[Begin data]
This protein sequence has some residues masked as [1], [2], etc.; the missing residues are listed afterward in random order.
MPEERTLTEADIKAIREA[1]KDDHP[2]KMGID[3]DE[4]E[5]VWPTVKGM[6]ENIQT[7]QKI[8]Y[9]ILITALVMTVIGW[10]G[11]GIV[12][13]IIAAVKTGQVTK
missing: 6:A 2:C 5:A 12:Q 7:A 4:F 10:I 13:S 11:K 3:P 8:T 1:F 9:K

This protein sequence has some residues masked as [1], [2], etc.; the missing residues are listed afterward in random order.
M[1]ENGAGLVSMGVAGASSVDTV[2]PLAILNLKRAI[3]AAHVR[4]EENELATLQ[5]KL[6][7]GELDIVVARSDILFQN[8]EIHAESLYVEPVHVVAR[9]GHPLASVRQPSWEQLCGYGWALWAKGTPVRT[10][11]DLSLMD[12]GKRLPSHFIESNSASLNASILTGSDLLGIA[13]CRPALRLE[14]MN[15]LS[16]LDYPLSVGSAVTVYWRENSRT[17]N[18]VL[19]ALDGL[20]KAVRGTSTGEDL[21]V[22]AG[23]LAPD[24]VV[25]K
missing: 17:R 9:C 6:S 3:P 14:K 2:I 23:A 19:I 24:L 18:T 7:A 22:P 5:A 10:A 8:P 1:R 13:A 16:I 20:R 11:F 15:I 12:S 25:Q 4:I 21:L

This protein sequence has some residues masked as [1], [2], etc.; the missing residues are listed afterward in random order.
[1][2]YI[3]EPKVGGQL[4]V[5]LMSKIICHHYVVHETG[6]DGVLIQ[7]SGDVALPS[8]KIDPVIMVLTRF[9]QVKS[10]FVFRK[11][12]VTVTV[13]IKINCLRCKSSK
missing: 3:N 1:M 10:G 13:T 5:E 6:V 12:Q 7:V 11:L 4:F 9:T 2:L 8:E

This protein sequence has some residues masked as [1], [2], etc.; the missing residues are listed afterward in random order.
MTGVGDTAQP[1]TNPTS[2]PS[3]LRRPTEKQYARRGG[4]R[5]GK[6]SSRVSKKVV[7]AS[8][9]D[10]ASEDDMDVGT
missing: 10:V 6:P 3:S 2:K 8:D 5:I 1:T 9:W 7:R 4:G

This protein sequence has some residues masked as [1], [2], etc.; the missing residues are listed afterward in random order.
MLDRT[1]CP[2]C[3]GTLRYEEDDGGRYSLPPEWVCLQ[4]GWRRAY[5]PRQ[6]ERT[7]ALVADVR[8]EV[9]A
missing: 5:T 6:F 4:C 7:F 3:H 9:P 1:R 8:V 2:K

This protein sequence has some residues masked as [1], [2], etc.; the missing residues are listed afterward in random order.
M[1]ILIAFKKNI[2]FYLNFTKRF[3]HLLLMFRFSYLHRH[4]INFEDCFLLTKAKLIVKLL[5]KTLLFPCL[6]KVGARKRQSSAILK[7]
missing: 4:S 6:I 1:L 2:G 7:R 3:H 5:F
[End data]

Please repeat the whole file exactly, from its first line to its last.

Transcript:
This protein sequence has some residues masked as [1], [2], etc.; the missing residues are listed afterward in random order.
MPEERTLTEADIKAIREA[1]KDDHP[2]KMGID[3]DE[4]E[5]VWPTVKGM[6]ENIQT[7]QKI[8]Y[9]ILITALVMTVIGW[10]G[11]GIV[12][13]IIAAVKTGQVTK
missing: 6:A 2:C 5:A 12:Q 7:A 4:F 10:I 13:S 11:K 3:P 8:T 1:F 9:K

This protein sequence has some residues masked as [1], [2], etc.; the missing residues are listed afterward in random order.
M[1]ENGAGLVSMGVAGASSVDTV[2]PLAILNLKRAI[3]AAHVR[4]EENELATLQ[5]KL[6][7]GELDIVVARSDILFQN[8]EIHAESLYVEPVHVVAR[9]GHPLASVRQPSWEQLCGYGWALWAKGTPVRT[10][11]DLSLMD[12]GKRLPSHFIESNSASLNASILTGSDLLGIA[13]CRPALRLE[14]MN[15]LS[16]LDYPLSVGSAVTVYWRENSRT[17]N[18]VL[19]ALDGL[20]KAVRGTSTGEDL[21]V[22]AG[23]LAPD[24]VV[25]K
missing: 17:R 9:C 6:S 3:P 14:K 2:I 23:A 19:I 24:L 18:T 7:A 22:P 5:A 10:A 8:P 1:R 13:A 16:I 20:R 11:F 15:I 12:S 25:Q 4:I 21:L

This protein sequence has some residues masked as [1], [2], etc.; the missing residues are listed afterward in random order.
[1][2]YI[3]EPKVGGQL[4]V[5]LMSKIICHHYVVHETG[6]DGVLIQ[7]SGDVALPS[8]KIDPVIMVLTRF[9]QVKS[10]FVFRK[11][12]VTVTV[13]IKINCLRCKSSK
missing: 3:N 1:M 10:G 13:T 5:E 6:V 12:Q 7:V 11:L 4:F 9:T 2:L 8:E

This protein sequence has some residues masked as [1], [2], etc.; the missing residues are listed afterward in random order.
MTGVGDTAQP[1]TNPTS[2]PS[3]LRRPTEKQYARRGG[4]R[5]GK[6]SSRVSKKVV[7]AS[8][9]D[10]ASEDDMDVGT
missing: 10:V 6:P 3:S 2:K 8:D 5:I 1:T 9:W 7:R 4:G

This protein sequence has some residues masked as [1], [2], etc.; the missing residues are listed afterward in random order.
MLDRT[1]CP[2]C[3]GTLRYEEDDGGRYSLPPEWVCLQ[4]GWRRAY[5]PRQ[6]ERT[7]ALVADVR[8]EV[9]A
missing: 5:T 6:F 4:C 7:F 3:H 9:P 1:R 8:V 2:K

This protein sequence has some residues masked as [1], [2], etc.; the missing residues are listed afterward in random order.
M[1]ILIAFKKNI[2]FYLNFTKRF[3]HLLLMFRFSYLHRH[4]INFEDCFLLTKAKLIVKLL[5]KTLLFPCL[6]KVGARKRQSSAILK[7]
missing: 4:S 6:I 1:L 2:G 7:R 3:H 5:F